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"Unexpected visit to Williamsberg Virginia" Topic

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138SquadronRAF Supporting Member of TMP10 Oct 2017 6:41 a.m. PST

My wife has arranged an unexpected visit to Williamsberg Virginia at the beginning of November. We'll be there between the 8th and 12th of the month.

Couple of questions (a) How long should we give to see Colonial Williamsberg.

(b) any other things that are must see items in the area.

We will have a car so transport isn't an issue.

Suggestions for what to do and see would be welcomed.

WarWizard10 Oct 2017 7:06 a.m. PST

Last time I was in Willamsburg (2 years ago) I took my daughter for the first time. I went to my usual favorite locations. Williamsburg proper (allow at least 1 full day).

Other locations within driving distance: (I would allow half a day for each)
Fort Monroe – in Hampton. Robert E Lee was stationed their, has a rich history.

Yorktown – I would take the Colonial drive from Williamsburg to Yorktown, very scenic. And lovely in the Fall. I was their in 1981 for the Battle of Yorktown bicentennial. That was a BIG celebration. Ronald Regain attended, they had over 5,000 re-enactors.

Jamestown – Small venue – I would pass on this one if not enough time.

Busch Gardens is fun – but I don't think it is open in November.

I always enjoyed the Mariners Museum in Newport News

Ed Mohrmann Supporting Member of TMP10 Oct 2017 7:13 a.m. PST

Other things to see – OMG, where to start ??!!??

If you have the time, visit the excavation sites
close by and in Williamsburg


Then there is Yorktown, not too far link

Recreations of ships which brought early settlers to
what became Jamestown link

IDK how long you plan to be in Williamsburg (restored
Colonial area) or when, but the artificers themselves
(Blacksmith, tannery, apothecary, dry goods, baker,
etc.) can keep me entranced for hours.

And if it is in session and you have the time, do attend
the Colonial House of Burgesses !

Tommy2010 Oct 2017 7:16 a.m. PST

You can do most of Colonial Williamsburg in a day. From there, it's a very short drive to both Jamestown (in one direction), and Yorktown (in another). You can easily spend a day doing each of those.

All three are well worth seeing.

Doug MSC Sponsoring Member of TMP10 Oct 2017 8:38 a.m. PST

Yes I agree with Tommy20 all three are within a short drive of each other and worth seeing. Jamestown has the ships docked that you can go on and inside to see how they lived when crossing over, they also have an Indian Village outside the recreated Fort/settlement. A Day for Jamestown, a day for Williamsburg, Yorktown is also a great place with the bunkers in place, artillery and museum. Will give you a good feel of the battle.

Personal logo Der Alte Fritz Sponsoring Member of TMP10 Oct 2017 9:14 a.m. PST

I would recommend 2 days in Williamsburg if you have the time. There is so much to see there.

You are also very close to,the Richmond area National Battlefields park including the Seven Days battles and Cold Harbor etc.

attilathepun47 Inactive Member10 Oct 2017 10:15 a.m. PST

Having lived in the area for several years, let me clarify a little.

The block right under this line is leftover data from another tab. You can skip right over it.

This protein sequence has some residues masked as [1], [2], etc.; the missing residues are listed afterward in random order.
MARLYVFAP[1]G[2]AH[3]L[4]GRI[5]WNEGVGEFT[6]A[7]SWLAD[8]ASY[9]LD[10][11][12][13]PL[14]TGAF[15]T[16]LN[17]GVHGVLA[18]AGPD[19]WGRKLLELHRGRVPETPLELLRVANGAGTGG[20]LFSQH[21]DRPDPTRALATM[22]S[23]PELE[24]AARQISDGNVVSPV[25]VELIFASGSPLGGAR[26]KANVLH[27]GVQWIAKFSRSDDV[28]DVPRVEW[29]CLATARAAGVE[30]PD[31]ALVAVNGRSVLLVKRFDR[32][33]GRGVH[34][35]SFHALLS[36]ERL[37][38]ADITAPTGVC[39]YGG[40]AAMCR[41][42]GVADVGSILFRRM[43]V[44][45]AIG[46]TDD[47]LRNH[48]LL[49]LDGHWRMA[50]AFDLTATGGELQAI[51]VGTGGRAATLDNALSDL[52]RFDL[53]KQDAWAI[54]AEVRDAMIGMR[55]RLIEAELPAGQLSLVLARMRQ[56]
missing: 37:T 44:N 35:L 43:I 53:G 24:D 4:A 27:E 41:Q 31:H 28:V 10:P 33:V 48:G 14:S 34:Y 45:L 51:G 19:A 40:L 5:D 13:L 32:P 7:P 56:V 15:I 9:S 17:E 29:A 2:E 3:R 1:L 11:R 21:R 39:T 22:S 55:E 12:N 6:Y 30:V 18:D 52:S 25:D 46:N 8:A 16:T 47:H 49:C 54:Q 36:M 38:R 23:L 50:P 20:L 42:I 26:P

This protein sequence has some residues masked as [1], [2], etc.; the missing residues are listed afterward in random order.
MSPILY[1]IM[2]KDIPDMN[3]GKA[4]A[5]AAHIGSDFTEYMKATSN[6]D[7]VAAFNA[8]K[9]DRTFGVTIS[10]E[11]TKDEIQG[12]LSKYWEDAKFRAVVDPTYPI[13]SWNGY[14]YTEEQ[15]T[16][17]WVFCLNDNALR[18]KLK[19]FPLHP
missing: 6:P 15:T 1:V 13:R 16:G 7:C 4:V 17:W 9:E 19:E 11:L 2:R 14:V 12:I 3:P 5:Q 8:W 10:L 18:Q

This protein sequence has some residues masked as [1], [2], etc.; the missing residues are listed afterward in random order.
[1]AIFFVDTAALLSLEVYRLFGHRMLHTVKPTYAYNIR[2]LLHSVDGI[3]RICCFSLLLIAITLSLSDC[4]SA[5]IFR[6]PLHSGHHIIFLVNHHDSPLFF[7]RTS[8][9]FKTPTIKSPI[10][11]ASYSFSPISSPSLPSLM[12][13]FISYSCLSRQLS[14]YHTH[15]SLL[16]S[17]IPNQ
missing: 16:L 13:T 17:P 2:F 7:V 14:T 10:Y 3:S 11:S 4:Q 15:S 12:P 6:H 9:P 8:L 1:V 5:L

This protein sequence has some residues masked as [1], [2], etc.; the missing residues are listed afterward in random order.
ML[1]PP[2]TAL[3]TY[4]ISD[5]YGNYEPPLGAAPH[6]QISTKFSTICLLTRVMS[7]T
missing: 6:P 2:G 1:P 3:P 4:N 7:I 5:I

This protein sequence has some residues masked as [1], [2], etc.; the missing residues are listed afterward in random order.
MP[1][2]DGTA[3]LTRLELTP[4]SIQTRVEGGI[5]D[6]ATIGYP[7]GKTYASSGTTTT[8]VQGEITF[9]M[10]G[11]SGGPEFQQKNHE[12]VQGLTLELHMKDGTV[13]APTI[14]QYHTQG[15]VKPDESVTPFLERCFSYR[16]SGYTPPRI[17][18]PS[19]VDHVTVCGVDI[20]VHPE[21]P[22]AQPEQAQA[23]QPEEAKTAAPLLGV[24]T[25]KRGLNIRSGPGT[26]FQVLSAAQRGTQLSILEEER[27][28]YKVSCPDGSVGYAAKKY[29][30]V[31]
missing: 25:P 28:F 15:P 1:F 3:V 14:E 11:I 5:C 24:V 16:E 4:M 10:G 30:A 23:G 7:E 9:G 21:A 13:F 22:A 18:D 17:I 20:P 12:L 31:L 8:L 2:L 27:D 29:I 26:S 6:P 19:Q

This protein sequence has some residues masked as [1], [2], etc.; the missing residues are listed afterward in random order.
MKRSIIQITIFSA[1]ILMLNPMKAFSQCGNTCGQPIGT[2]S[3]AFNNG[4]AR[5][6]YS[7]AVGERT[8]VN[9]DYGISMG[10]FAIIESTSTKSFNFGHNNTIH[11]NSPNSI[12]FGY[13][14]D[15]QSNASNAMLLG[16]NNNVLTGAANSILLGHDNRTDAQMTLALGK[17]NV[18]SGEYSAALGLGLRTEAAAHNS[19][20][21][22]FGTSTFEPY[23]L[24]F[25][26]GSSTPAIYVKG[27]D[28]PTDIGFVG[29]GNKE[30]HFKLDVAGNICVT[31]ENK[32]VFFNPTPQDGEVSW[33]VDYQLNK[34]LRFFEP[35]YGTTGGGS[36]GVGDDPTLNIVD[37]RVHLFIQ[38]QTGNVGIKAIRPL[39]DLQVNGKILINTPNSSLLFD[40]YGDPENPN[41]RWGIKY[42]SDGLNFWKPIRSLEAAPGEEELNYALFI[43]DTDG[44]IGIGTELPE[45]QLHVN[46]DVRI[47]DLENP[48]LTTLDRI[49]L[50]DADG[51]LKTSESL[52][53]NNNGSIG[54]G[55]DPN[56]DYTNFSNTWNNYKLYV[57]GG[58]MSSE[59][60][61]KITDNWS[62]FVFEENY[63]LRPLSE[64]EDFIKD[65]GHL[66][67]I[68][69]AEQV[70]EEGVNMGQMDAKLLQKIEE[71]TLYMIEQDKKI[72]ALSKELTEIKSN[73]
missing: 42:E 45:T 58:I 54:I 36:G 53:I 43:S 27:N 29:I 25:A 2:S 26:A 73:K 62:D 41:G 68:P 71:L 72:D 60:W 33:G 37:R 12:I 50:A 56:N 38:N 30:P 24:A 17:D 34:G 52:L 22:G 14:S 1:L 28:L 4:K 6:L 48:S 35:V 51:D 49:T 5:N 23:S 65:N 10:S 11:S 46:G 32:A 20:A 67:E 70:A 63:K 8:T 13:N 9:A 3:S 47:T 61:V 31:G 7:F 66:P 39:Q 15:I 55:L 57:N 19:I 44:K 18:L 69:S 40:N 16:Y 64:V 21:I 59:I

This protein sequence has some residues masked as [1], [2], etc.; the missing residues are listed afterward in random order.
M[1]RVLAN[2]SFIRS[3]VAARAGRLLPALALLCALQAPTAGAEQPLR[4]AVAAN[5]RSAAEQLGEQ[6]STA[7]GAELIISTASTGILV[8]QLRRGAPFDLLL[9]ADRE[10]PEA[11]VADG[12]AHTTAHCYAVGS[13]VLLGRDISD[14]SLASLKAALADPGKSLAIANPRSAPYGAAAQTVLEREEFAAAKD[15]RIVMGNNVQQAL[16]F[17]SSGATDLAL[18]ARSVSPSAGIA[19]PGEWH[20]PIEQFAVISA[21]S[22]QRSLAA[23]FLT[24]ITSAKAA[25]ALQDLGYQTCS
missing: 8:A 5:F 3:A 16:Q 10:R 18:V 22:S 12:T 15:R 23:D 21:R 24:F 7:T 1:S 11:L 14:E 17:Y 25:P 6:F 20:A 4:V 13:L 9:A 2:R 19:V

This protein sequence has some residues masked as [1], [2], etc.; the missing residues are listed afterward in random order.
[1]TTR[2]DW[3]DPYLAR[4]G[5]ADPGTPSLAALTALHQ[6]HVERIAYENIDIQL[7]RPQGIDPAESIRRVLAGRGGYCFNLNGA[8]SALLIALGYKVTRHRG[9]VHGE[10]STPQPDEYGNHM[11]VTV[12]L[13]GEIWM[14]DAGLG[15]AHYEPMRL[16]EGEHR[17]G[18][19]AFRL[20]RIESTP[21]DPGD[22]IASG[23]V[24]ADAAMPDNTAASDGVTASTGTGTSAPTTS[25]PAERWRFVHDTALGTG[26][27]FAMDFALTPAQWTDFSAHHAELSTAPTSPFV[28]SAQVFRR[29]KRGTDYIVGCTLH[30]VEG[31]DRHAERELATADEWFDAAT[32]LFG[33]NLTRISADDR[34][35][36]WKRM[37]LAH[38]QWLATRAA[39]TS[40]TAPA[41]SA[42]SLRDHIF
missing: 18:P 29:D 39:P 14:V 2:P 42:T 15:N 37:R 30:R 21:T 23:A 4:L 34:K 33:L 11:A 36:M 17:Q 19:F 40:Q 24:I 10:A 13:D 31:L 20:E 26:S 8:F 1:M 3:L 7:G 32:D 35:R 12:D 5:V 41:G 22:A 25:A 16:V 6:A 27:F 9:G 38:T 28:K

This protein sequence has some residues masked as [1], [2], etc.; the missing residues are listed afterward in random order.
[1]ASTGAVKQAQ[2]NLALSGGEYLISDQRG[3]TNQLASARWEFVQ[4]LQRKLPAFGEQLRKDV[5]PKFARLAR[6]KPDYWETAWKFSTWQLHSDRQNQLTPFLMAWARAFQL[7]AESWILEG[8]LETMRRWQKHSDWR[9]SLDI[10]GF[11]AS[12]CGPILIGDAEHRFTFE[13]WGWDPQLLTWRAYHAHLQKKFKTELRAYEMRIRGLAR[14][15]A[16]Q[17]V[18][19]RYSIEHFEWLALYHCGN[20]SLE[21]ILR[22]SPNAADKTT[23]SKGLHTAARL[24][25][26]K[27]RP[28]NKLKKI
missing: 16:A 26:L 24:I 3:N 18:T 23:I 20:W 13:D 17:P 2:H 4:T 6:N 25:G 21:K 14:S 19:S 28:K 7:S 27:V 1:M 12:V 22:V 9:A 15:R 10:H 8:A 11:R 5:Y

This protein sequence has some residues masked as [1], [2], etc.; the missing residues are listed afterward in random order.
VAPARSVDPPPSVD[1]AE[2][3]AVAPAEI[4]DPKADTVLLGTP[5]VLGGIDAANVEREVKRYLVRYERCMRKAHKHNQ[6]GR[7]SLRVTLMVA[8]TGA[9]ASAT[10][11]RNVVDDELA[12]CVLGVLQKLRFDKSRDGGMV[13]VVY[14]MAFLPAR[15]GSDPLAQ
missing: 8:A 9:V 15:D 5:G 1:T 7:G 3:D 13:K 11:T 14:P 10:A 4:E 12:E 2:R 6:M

If you are really into such things, I would say you should allow at least two full days to say you have really seen Williamsburg. There are many historic buildings open for tours, and more to view from outside. And so many fascinating living history demonstrations of various crafts: gunmaking, blacksmithing, printing and bookbinding, cooperage, even wig-making, etc.

Williamsburg is about a half-hour drive on U.S Hwy. 60 from Newport News, where The Mariners Museum is located (easy to find, just off the junction of Hwy. 60 and Route 17). The latter is a large museum covering the whole range of maritime history, and which has the turret from the U.S.S. "Monitor" that was raised quite a few years back. Allow several hours if you are much interested in maritime history.

Jamestown is located in between the above, and is really two separate operations. The actual site of the original settlement is a National Park Service operation, but only the ruins of a brick church still remains standing above ground; however, archaeological excavations over the past couple of decades have discovered many interesting things, including some arms and armor. Nearby is a state facility with a reconstruction of the original fort, costumed interpreters, and replicas of the 3 ships which carried the first settlers of 1607. It is good for a couple of hours anyway.

The battle between the "Monitor" and C.S.S. "Virginia" (ex-"Merrimack") took place in Hampton Roads between Newport News and the Norfolk-Portsmouth area across the James River. There used to be boat tours available from Newport News, but November may be too late in the year. Also located in Newport News is the War Memorial Museum--not too large, but with a worthwhile collection of weaponry and equipment.

Fort Monroe is in Hampton, which adjoins Newport News. Besides the fort itself, there is a museum inside and a collection of coast artillery pieces in a courtyard of the fort. Allow an hour or two, if you visit.

Yorktown is about a half-hour drive from Newport News on Route 17. Again, there are two separate operations. The National Park Service maintains the actual battlefield, but adjoining it is another Virginia State facility, the Yorktown Victory Center, which displays artifacts, dioramas, and replicas. This site is also good for a couple of hours or more.

RKE Steve10 Oct 2017 10:41 a.m. PST

If you are into Wine, do go to the Williamsburg Winery. They have a great deal on tour, tasting and lunch. Good wine and good food.

Russ Lockwood10 Oct 2017 2:09 p.m. PST

Like the others said: Williamsburg-Yorktown-Jamestown are all great places to visit. I took a week after the Borodino 2002 miniatures game at Fort Monroe (also worth a trip to the fortress). The Mariner's Museum in Newport News is also well worth the trip. That would make a nice few days in the area. I also see the Virginia War Museum is in Newport News, but I haven't visited that one.